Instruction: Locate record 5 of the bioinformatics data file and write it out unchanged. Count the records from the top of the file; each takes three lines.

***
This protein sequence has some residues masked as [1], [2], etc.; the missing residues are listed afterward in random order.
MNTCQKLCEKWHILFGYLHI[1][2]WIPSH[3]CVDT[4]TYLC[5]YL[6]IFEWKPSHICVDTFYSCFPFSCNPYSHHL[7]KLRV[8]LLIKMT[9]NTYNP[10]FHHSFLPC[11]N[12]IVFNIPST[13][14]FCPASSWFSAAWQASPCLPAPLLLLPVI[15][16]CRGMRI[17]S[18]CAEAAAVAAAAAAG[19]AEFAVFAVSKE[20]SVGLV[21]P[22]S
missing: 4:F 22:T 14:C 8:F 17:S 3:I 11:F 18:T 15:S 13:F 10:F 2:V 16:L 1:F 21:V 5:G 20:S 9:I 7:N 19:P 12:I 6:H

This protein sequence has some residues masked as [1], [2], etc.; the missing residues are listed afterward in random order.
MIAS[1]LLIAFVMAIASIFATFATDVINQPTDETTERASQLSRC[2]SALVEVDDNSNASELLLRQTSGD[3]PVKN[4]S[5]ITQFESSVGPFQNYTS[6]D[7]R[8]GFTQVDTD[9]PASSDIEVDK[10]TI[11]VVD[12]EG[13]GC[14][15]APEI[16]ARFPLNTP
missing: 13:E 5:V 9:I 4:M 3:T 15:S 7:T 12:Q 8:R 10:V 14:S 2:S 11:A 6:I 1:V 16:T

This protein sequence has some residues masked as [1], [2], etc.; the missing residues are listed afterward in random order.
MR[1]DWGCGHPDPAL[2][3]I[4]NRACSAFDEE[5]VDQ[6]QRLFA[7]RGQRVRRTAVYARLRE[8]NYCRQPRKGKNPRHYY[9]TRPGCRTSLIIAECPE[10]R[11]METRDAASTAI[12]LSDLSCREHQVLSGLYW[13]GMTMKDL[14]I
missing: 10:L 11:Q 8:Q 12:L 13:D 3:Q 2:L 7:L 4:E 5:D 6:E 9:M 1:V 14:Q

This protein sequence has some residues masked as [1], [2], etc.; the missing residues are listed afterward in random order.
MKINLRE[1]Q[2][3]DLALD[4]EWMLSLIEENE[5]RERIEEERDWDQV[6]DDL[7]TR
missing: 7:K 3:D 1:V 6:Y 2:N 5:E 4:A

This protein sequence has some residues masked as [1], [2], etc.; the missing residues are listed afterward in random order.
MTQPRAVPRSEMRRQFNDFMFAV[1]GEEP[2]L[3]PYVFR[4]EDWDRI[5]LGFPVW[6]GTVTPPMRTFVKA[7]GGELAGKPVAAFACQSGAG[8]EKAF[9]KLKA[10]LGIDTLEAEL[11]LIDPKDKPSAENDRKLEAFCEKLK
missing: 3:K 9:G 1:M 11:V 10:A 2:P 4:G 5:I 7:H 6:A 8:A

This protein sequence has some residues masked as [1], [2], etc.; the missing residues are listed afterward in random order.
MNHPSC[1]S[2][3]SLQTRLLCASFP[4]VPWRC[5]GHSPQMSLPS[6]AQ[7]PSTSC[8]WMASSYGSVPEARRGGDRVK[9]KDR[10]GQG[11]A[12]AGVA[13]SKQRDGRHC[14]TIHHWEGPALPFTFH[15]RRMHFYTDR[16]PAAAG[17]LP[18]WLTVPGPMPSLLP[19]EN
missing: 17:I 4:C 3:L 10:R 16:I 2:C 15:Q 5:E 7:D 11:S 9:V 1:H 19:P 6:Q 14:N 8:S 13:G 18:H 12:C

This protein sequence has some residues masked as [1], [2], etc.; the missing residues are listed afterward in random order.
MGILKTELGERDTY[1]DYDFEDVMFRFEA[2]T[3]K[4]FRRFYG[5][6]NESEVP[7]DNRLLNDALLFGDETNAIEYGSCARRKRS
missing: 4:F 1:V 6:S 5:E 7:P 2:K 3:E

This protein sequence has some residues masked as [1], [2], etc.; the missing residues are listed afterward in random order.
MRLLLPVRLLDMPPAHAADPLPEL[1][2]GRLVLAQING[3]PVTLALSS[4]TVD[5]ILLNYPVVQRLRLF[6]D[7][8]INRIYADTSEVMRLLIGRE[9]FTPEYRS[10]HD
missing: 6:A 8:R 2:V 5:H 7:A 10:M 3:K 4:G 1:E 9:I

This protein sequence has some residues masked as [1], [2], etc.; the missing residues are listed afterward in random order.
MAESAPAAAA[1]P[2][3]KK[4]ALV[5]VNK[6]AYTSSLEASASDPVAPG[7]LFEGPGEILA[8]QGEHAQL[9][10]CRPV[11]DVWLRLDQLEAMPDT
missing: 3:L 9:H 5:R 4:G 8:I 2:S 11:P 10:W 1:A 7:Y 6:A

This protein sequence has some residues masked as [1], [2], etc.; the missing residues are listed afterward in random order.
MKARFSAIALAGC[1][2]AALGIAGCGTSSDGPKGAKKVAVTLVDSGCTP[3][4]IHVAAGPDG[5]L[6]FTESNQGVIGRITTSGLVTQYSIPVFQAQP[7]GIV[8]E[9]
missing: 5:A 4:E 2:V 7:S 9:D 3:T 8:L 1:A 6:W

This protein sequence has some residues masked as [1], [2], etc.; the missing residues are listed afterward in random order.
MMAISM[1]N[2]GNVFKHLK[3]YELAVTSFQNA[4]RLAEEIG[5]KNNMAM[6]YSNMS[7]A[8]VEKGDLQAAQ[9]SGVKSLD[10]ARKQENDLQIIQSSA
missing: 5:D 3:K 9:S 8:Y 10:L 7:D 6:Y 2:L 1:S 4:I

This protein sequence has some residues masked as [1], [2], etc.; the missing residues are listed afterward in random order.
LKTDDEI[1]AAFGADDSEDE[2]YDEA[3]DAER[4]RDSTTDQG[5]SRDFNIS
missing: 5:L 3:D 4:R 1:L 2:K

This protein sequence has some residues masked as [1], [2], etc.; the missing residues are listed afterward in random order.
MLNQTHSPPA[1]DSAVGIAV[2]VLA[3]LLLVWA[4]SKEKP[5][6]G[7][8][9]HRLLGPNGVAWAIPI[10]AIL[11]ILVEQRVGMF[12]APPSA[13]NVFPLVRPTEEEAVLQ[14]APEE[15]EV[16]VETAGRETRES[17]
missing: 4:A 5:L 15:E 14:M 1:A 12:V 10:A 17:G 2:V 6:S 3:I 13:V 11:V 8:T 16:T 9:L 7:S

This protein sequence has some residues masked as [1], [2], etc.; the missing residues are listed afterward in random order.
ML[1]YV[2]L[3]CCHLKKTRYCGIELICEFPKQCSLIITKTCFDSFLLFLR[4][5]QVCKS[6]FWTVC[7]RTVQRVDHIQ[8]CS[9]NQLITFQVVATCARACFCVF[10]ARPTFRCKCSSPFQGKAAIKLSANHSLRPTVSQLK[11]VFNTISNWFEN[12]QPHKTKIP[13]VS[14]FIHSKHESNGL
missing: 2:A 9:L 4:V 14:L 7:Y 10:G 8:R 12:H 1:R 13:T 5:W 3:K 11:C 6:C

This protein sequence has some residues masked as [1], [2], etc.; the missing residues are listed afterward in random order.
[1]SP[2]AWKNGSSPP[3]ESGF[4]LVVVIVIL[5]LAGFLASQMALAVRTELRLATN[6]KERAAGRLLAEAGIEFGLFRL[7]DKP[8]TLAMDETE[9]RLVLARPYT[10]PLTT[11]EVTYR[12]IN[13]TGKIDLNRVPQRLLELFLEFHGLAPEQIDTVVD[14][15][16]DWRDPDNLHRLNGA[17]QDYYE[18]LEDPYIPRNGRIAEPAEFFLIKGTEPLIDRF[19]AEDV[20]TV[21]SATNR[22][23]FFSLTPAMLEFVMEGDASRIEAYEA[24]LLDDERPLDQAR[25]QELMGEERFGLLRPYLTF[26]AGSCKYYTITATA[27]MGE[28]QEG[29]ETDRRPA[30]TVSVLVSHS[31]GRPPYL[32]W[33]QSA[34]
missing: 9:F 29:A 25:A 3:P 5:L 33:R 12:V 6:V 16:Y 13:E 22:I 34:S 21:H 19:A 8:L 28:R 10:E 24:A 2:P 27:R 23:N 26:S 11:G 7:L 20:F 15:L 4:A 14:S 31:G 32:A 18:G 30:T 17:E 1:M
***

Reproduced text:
This protein sequence has some residues masked as [1], [2], etc.; the missing residues are listed afterward in random order.
MTQPRAVPRSEMRRQFNDFMFAV[1]GEEP[2]L[3]PYVFR[4]EDWDRI[5]LGFPVW[6]GTVTPPMRTFVKA[7]GGELAGKPVAAFACQSGAG[8]EKAF[9]KLKA[10]LGIDTLEAEL[11]LIDPKDKPSAENDRKLEAFCEKLK
missing: 3:K 9:G 1:M 11:V 10:A 2:P 4:G 5:I 7:H 6:A 8:A